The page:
The left panel is the interactive portion of the documentary game, which includes an interactive map that reveals each character’s location, types of available resources, the amount of energy needed, and the amount of energy produced.

The combination of all three components requires the viewer to read, listen, watch and interact simultaneously. As mentioned by Henry Jenkins, the Provost Professor of Communication, Journalism, and Cinematic Arts at the University of Southern California, a basic breakdown of existing communication reveals reading, listening, interaction, and watching to be the modern foundation of possible sensory content application.  Additionally, reading, listening, interaction, and watching, are all media sources useful in releasing information and encouraging viewers to seek further analysis. It is then safe to presume that the three-panel design played a role in Collapsus’ success.

Media Platforms

The primary media platform of the Collapsus experience is its webpage. Secondly, the YouTube channel “CitizEnergy” contains expert videos that are displayed on the right panel of the Collapsus website. Collapsus also includes another YouTube channel titled “Collapsusnews”, which includes a few scenes from Collapsus’ fictional narrative as well as a walkthrough video with Collapsus’ very own director, Tommy Pallotta. The YouTube channel was mainly created for the purpose of directing viewers to the Collapsus Facebook and Twitter page. However, the setup of both Facebook and Twitter pages seem to be redundant as neither are making any distinctive contribution or offer a new level of insight and experience (cf. Jenkins 2006-105).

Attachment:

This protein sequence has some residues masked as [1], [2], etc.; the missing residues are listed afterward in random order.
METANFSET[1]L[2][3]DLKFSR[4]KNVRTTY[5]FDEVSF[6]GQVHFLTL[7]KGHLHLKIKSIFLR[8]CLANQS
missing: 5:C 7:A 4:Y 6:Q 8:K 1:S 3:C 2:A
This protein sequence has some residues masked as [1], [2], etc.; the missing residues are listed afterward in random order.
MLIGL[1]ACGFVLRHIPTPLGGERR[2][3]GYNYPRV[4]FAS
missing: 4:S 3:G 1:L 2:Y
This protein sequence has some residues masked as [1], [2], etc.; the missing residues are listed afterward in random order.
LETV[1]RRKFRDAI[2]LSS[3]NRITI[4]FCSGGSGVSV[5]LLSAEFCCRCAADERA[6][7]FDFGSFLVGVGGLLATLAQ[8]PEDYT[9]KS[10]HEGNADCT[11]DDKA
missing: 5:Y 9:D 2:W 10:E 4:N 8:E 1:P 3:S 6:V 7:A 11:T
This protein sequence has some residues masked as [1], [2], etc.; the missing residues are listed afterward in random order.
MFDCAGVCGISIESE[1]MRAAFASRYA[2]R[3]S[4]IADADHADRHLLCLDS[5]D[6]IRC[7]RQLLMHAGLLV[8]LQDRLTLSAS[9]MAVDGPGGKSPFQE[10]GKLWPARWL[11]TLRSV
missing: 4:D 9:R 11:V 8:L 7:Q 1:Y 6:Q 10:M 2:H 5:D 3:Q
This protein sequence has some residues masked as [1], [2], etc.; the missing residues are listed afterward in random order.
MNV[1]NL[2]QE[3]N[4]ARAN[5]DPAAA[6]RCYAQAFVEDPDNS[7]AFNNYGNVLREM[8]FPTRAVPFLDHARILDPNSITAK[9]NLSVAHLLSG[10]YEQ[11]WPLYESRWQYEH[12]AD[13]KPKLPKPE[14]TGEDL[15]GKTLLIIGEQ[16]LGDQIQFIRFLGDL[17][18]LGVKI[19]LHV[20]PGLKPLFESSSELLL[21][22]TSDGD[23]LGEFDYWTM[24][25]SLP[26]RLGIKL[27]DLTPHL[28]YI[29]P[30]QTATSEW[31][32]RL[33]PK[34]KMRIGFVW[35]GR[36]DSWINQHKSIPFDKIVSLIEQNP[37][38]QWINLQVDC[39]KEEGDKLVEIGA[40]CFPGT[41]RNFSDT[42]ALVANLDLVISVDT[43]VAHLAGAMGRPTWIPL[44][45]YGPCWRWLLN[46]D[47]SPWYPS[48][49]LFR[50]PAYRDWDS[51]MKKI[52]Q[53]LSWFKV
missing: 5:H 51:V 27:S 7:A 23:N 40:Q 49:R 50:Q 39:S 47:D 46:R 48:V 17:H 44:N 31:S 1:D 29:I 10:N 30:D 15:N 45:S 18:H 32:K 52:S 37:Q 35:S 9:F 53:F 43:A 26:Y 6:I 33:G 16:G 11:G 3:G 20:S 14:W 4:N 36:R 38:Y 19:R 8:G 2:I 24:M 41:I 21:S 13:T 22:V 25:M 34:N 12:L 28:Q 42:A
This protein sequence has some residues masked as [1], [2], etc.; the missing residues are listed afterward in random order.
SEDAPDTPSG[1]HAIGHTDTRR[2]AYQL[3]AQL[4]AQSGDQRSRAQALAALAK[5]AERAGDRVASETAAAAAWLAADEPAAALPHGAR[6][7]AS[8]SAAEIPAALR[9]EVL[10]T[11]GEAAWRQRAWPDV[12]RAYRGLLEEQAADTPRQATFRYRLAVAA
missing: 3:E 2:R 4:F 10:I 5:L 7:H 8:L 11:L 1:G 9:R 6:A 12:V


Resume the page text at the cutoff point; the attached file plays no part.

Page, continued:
Game Play

As mentioned above, Collapsus is a documentary game that follows the adventures of 10 people as they become entangled in a world flooded with deception and conspiracy, and their struggles with the energy crisis at hand. In the story, set in the year 2012 and up, international powers try to cope with a transition from fossil to alternative energy sources, while dealing with political conflict, anarchy, and increasingly frequent blackouts.

Collapsus places its viewers in climacteric points in time, where it then coerces its viewers to make life-or-death decisions about things such as the impending energy crisis, and the world’s energy production. In addition to that, live action footage combined with animation is designed to help viewers understand the current political situation as well as the each character’s course of destiny. Viewers are accompanied and guided by numerous vlog posts of Vera and her friends as they try to solve their personal problems and at the same time attempt to create a better, sustainable future.